sport

Armitstead: I'm not naive

Britain's Olympic silver medallist Lizzie Armitstead has insisted she is not being naive in claiming cycling is now a clean sport.

Armitstead was forced to issue a clarification of her position on Twitter after a BBC interview in which she said cycling should move on from talking about its doping past.

It comes after Nicole Cooke, the 2008 Olympic road race champion who retired this week, took a parting swipe at dopers and especially Lance Armstrong ahead of his interview with Oprah Winfrey tomorrow.

Armitstead said on Twitter: "Probably shouldn't give the bullies the time of day but my opinion in my own words: what LA [Armstrong] has done to the sport of cycling is unforgivable.

"I am happy the truth has come out for the good of cycling. I am not naive, cycling is not 100% clean but which sport is?

"I am a part of a new generation of cyclists who compete honestly and quite rightly feel upset and disappointed that it is suddenly an expectation of me to be a politician.

"Cycling is a beautiful sport which I love, I have no issue with NC [Cooke's] statement and believe in everyone's right to an opinion.

"But I have a job which takes up enough of my energy without being abused on twitter."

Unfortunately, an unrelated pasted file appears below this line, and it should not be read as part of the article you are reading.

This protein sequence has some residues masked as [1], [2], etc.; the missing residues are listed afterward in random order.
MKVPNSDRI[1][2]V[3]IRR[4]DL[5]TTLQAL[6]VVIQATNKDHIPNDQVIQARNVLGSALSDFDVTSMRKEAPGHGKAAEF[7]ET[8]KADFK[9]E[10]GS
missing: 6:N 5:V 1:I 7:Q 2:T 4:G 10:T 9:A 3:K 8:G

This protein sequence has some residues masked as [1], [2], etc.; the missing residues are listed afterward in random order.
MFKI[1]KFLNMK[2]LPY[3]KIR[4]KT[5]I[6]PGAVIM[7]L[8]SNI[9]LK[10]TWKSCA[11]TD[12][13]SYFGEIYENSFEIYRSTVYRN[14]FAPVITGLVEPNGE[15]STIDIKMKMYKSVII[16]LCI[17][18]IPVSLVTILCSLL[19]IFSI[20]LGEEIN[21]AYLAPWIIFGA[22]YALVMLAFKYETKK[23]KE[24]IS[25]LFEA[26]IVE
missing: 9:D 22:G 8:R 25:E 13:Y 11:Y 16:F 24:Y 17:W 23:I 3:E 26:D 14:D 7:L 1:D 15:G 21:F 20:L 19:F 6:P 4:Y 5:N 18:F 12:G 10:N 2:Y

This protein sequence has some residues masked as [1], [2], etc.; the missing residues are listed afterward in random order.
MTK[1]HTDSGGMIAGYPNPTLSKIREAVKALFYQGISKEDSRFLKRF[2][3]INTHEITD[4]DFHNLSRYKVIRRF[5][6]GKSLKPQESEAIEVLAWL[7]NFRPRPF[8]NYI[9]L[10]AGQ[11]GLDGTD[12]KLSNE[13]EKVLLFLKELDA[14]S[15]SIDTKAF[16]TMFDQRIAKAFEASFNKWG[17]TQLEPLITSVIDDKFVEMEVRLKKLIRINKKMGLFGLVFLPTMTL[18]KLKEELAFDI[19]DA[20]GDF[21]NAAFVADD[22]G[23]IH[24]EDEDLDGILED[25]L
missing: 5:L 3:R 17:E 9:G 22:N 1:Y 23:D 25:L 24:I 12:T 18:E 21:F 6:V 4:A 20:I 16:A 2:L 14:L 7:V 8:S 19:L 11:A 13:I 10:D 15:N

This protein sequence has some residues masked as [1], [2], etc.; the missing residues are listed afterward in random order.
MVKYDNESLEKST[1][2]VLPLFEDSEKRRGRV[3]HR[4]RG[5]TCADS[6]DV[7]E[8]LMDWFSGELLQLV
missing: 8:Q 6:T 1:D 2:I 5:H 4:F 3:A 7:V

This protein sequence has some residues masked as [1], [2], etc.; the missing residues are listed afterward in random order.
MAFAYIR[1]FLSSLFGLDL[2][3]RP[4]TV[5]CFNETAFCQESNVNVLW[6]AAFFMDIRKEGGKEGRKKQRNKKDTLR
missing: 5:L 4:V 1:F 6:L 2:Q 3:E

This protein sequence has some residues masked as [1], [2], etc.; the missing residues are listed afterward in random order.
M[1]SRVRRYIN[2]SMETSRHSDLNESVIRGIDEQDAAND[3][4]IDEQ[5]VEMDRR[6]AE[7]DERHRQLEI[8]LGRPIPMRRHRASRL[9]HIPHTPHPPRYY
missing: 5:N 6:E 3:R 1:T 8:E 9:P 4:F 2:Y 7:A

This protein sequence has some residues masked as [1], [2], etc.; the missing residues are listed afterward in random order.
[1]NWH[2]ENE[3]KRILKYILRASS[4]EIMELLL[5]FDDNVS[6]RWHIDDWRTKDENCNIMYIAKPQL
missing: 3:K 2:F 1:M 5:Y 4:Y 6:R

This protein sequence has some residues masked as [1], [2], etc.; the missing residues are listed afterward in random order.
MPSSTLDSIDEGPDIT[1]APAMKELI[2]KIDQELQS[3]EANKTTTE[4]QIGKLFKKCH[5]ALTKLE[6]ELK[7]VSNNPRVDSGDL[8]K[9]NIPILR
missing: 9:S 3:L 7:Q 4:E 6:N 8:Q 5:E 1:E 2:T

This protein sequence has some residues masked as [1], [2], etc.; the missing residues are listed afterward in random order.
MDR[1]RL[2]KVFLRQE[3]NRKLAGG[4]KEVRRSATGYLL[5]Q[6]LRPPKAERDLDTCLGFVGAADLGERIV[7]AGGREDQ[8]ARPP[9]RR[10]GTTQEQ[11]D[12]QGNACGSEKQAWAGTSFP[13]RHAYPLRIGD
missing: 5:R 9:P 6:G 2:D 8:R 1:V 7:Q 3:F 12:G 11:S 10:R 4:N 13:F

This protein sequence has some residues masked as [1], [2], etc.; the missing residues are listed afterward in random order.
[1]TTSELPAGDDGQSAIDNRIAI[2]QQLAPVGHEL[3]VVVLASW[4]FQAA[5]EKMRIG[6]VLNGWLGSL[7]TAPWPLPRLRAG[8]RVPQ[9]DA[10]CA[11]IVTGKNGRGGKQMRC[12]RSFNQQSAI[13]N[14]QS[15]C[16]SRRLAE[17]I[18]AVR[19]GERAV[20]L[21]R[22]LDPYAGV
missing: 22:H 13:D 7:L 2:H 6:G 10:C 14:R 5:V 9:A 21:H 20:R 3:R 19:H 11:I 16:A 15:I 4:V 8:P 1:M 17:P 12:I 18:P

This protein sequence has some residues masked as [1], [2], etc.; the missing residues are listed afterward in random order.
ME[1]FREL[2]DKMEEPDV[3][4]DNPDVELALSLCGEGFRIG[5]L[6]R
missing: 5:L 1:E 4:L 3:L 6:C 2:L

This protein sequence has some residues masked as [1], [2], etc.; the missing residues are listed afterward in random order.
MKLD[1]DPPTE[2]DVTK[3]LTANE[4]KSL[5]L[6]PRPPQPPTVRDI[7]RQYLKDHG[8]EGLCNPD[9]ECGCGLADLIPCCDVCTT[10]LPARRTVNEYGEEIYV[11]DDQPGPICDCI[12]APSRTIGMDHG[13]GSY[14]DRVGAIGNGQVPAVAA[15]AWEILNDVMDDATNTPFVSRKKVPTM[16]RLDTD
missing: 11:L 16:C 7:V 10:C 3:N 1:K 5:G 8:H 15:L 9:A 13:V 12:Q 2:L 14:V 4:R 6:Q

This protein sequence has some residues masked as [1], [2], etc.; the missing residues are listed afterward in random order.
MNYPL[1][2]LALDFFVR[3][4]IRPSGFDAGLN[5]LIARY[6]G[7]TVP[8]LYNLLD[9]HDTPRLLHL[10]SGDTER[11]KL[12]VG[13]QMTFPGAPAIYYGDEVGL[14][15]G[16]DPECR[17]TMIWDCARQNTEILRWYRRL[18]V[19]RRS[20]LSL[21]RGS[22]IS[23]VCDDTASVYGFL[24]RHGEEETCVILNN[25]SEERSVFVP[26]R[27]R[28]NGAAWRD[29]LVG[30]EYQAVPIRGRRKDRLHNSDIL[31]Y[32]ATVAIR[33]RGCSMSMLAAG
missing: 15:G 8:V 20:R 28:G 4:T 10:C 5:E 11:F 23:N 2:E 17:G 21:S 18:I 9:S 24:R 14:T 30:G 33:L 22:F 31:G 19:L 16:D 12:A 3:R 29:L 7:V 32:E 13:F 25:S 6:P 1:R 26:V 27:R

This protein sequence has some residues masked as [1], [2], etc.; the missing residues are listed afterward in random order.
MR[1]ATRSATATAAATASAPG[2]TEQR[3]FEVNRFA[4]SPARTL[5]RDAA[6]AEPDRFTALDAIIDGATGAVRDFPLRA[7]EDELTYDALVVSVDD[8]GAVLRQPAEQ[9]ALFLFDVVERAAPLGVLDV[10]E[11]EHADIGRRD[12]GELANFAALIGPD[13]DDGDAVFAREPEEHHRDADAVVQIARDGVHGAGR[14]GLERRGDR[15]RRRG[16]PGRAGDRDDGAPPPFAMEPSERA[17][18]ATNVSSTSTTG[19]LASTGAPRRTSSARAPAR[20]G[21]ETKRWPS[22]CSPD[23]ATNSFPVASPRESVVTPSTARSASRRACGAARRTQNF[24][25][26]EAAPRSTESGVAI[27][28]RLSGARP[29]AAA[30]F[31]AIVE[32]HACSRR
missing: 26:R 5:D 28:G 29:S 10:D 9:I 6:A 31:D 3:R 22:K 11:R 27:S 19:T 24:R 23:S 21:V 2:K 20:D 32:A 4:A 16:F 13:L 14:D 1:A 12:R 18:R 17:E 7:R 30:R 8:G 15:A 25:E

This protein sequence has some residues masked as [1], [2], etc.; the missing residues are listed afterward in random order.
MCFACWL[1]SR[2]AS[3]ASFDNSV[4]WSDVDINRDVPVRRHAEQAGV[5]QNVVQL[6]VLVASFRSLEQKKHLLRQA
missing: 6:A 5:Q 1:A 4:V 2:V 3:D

Armitstead had earlier said cycling should not continue to be tarnished by past issues of doping.

She told BBC Sport: "To me it's old news and should be left there. I just find it upsetting because the sport that I love, cycling, is clean now. My sport now is not that sport any more.

"We shouldn't be adding fuel to the fire because for me, if I was a general member of the public and I saw someone in Nicole's position, at the top elite level of sport saying something like that, you're going to believe it."

Cooke revealed she had been offered performance-enhancing drugs during her career, but Armitstead said she herself has not been.

The 24-year-old from Otley was adamant the men's side of the sport is clean too. Her boyfriend is Adam Blythe, who rides for BMC Racing.